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Hailed by The New York Times for writing “with wonderful clarity about science . . . that effortlessly teaches as it zips along,” nationally bestselling author Robert M. Hazen offers a radical new approach to Earth history in this intertwined tale of the planet’s living and nonliving spheres. With an astrobiologist’s imagination, a historian’s perspective, and a naturalist’s eye, Hazen calls upon twenty-first-century discoveries that have revolutionized geology and enabled scientists to envision Earth’s many ...
Hailed by The New York Times for writing “with wonderful clarity about science . . . that effortlessly teaches as it zips along,” nationally bestselling author Robert M. Hazen offers a radical new approach to Earth history in this intertwined tale of the planet’s living and nonliving spheres. With an astrobiologist’s imagination, a historian’s perspective, and a naturalist’s eye, Hazen calls upon twenty-first-century discoveries that have revolutionized geology and enabled scientists to envision Earth’s many iterations in vivid detail—from the mile-high lava tides of its infancy to the early organisms responsible for more than two-thirds of the mineral varieties beneath our feet. Lucid, controversial, and on the cutting edge of its field, The Story of Earth is popular science of the highest order.
1 Birth The Formation of Earth 7
2 The Big Thwack The Formation of the Moon 31
3 Black Earth The First Basalt Crust 53
4 Blue Earth The Formation of the Oceans 77
5 Gray Earth The First Granite Crust 102
6 Living Earth The Origins of Life 127
7 Red Earth Photosynthesis and the Great Oxidation Event 154
8 The "Boring" Billion The Mineral Revolution 181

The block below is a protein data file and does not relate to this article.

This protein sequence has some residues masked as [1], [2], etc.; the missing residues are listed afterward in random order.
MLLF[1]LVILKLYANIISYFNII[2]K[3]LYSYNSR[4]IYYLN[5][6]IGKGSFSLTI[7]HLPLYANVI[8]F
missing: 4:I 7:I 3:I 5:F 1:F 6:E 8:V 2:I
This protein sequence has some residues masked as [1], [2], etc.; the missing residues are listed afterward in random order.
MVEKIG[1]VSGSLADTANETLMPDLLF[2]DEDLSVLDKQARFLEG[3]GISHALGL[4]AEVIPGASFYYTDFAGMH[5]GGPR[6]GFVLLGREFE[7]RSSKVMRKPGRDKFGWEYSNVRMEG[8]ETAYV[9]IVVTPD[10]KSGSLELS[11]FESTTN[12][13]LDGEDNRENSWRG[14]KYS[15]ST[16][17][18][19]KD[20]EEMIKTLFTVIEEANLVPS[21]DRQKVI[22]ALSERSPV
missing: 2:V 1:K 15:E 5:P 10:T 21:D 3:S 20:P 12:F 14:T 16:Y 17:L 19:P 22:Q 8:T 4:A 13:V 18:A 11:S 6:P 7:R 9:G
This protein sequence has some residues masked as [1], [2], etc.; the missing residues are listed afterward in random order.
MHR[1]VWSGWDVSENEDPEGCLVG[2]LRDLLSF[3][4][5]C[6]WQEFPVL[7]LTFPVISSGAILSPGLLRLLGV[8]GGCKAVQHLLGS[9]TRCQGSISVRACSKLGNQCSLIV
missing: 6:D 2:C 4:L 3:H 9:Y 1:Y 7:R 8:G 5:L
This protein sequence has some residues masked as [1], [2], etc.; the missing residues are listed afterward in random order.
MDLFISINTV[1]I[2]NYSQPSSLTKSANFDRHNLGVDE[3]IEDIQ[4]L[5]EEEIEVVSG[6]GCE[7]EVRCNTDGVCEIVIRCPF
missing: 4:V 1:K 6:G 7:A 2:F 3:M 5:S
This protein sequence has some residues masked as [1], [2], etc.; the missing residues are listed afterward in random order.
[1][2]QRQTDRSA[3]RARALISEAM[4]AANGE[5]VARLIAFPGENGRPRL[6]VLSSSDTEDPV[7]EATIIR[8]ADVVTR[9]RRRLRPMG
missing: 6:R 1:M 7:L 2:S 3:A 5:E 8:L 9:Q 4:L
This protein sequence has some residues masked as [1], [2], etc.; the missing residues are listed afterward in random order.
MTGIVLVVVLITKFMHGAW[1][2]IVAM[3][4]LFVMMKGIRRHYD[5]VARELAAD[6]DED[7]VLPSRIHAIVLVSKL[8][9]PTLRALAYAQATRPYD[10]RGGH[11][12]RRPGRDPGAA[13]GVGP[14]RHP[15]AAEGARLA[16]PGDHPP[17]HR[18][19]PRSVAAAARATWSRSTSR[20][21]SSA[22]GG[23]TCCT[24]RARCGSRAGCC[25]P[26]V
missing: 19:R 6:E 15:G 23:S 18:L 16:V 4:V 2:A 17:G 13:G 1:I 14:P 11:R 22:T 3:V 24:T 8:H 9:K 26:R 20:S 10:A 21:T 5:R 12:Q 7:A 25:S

9 White Earth The Snowball-Hothouse Cycle 206
10 Green Earth The Rise of the Terrestrial Biosphere 232
11 The Future Scenarios of a Changing Planet 257
Posted February 10, 2013
Commentary on Impressionistic art usually includes the caveat that the work must be seen from a distance, the observer should be somewhat removed from the technique. Up close Impressionistic art becomes meaningless blobs of color. Similarly, most textbooks about Earth are simply strings of definitions without any overall thesis about the fundamentals of how the Earth works.
Robert Hazen has written this little book with the broadest possible and often unabashedly poetic strokes. Conjuring up memories of James Lovelock's Gaia Hypothesis, the author suggests a framework for understanding the Earth; namely, the co-evolution of rocks and life. The approach, however, while in some sense valid and often entertaining, does not lead to any novel insights. Evolution is, after all, a word that predates Charles Darwin. As such, we use it in many different ways. We speak of the evolution of concepts and ideas and, in modern times, of stellar evolution - which most certainly occurs outside of any interaction with life forms. The author fails to explore the distinction between abiotic and biotic evolution. Silicate evolution is predictable and directional and basically irreversible - it is not the result of any kind of process of "natural selection" as biological evolution is.
Without question, the Earth's lithosphere bears the imprint of life in its surficial rocks. Perhaps some component of that largely sedimentary imprint carries over to the metamorphic and even igneous rocks. However, in terms of the overwhelming mass of the Earth, differentiation would have proceeded much as it did - yielding a granitic continental crust and a mafic/ultramafic sea-floor and mantle - irrespective of whether life had ever evolved on its surface. There are undoubtedly lifeless planets out there where silicates have "evolved" and which exhibit much the same distribution of ore and gem minerals, for example with, perhaps, the exception of iron ores.
While The Story of Earth was not meant to be a scholarly work, the complete absence of any notes or references (and minimal illustration) is a serious flaw. The author does not often get down to specifics but, when he does (such as in his discussion of elevated oxygen concentrations of the atmosphere), it book would have benefitted the non-scientist reader to have pointed in some way to the source of the author's claims.
Richard R. Pardi Environmental Science William Paterson University
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Posted November 9, 2012
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